patient may also have a similar feeling to that of alcohol
The patient’s sensitivity to, e.g. the pain of an injected needle,
is then considerably reduced.
Physical relaxation involves the loosening of the muscles and the
casual arrangement of both upper and lower limbs.
The most important sign that the patient remains in the dissociation
phase is when the patient keeps his mouth wide open at the request
of the dental surgeon (the Lang symptom). This is proof that the
patient is still conscious.
Cough reflex functioning fully.
- status of being completely pain free (50-70% N2O). In this
phase all of the above symptoms intensify. Often the patient suffers
from total amnesia. The patient’s cough reflex is slightly impaired.
The patient’s ability to open his or her mouth at the request of the
dental surgeon still remains the basic controlled symptom.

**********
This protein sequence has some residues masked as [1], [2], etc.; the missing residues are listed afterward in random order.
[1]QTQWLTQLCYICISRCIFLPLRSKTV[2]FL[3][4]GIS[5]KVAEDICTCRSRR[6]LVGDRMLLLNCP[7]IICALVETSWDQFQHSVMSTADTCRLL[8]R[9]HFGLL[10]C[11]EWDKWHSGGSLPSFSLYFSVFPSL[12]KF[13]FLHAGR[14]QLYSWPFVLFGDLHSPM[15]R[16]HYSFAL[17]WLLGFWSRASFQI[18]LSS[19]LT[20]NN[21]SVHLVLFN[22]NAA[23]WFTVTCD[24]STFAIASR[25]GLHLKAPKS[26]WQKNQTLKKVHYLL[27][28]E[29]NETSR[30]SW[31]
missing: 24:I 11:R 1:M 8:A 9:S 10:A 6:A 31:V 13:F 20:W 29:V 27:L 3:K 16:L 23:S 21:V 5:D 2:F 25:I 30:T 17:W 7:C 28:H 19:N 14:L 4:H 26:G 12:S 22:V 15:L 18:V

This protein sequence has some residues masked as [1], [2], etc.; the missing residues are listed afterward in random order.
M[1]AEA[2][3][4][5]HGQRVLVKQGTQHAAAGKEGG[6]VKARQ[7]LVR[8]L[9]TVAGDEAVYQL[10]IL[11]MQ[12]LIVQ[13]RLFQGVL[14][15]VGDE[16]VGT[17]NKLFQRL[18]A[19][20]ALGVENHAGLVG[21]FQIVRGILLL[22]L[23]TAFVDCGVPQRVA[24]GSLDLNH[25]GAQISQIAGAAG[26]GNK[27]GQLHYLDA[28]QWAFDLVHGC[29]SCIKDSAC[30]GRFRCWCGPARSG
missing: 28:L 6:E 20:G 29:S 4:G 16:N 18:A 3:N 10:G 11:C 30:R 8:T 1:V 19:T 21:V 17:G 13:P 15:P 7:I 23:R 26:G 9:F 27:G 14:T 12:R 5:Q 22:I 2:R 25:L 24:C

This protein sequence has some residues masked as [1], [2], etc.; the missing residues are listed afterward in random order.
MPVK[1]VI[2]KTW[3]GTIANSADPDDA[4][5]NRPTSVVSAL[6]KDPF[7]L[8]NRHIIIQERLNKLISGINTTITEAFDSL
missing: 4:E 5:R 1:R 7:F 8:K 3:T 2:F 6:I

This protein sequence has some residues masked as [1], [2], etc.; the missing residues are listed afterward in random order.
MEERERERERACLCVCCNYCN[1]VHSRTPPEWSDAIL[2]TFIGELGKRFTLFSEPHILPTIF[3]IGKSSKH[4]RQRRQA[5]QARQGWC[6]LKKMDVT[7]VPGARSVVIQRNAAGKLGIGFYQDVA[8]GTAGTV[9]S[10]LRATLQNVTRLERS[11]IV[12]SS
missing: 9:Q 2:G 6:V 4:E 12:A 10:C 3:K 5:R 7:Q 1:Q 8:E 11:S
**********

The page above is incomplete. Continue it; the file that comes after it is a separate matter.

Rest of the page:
Effectiveness of inhalation
sedation depends on several factors. These are as follows:
The experience of the dental surgeon – the more experienced a
dental surgeon is the more he or she can ensure that the
patient is effectively sedated. The patient’s
susceptibility to nitrous oxide - roughly 10% of patients
are insensitive to the effects of laughing gas. The
patient’s previous experiences - the greater the trauma
suffered by patients in earlier visits, the more difficult
it will be to sedate the patient. Sometimes it is
impossible and the patient is recommended for surgery
under general anaesthesia. The age of the patient – the
younger the child the more difficult it is to sedate,
owing to a lack of co-operation. The psycho-physical
structure of the patient - patients (especially children)
that are afraid of every action performed by the dentist
frequently also refuse to take inhalation sedation. Gender